Biden Bits: I Sign It Into Law…

Biden Tweets Logo. Image by Lenny Ghoul.

It’s Monday.

Hello, all, I’m back from vacation…

For Monday, November 15th, 2021, President Biden has received his daily brief. This morning he will participate in a Tribal Nations Summit that coincides with national Native American Heritage Month. This afternoon President Biden will sign the Bipartisan Infrastructure Investment and Jobs Act. President Biden and Vice President Harris will deliver remarks at the signing ceremony. Tonight at 7:45 p.m. D.C., time the President will meet virtually with President of the People’s Republic of China, Xi Jinping.

President Biden has tweeted 2 times so far for Monday. 

The YouTube is currently live. It might be pulled down for upload.

The White House published the following fact-sheet:

To demonstrate the Administration’s commitment to this work, we are also announcing a number of new commitments during the Tribal Nations Summit.

Bullet Points:

  • Executive Order on Improving Public Safety and Criminal Justice for Native Americans and Addressing the Crisis of Missing or Murdered Indigenous People. On November 15, 2021, President Biden signed an executive order directing the Departments of Justice, Interior, Homeland Security, and Health and Human Services to create a strategy to improve public safety and justice for Native Americans and to address the epidemic of missing or murdered Indigenous peoples. President Biden tasked the DOJ, DOI, and DHS with addressing specific law enforcement issues, as well as providing support for Tribal Nations to implement Tribally-centered responses. He also directed HHS to develop a plan for prevention and survivor support initiatives.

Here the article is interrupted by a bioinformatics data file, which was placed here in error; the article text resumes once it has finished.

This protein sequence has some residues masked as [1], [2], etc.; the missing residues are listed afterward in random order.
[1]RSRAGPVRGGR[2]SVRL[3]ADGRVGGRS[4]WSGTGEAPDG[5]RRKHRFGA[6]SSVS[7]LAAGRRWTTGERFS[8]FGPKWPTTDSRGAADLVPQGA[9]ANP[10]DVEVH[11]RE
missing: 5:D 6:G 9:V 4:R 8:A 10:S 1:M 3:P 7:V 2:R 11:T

• Greater Chaco Landscape Mineral Withdrawal. Located in Northwestern New Mexico, the Greater Chaco Landscape is a region of great cultural, spiritual, and historical significance to many Pueblos and Indian Tribes and containing thousands of artifacts that date back more than one thousand years. Chaco cultural sites were listed as a UNESCO World Heritage Site in 1987 and are one of only 24 such sites in the United States. For the past decade, Pueblos and Tribes in Arizona and New Mexico have raised concerns about encroaching oil and gas development threatening sacred and cultural sites, and Congress has passed a series of actions to temporarily defer new leasing. In the coming weeks, the Department of the Interior will initiate consideration of a 20-year withdrawal of federal lands within a 10-mile radius around Chaco Culture National Historical Park, protecting the area from new federal oil and gas leasing and development. The proposed withdrawal will not apply to Individual Indian Allotments or to minerals within the area owned by private, state, and Tribal entities. The action will also not impose restrictions on other developments, such as roads, water lines, transmission lines, or buildings. To support conservation of the area, the State of New Mexico Land Office has implemented a moratorium on new state mineral leases within a 10-mile radius of Chaco Culture National Historical Park.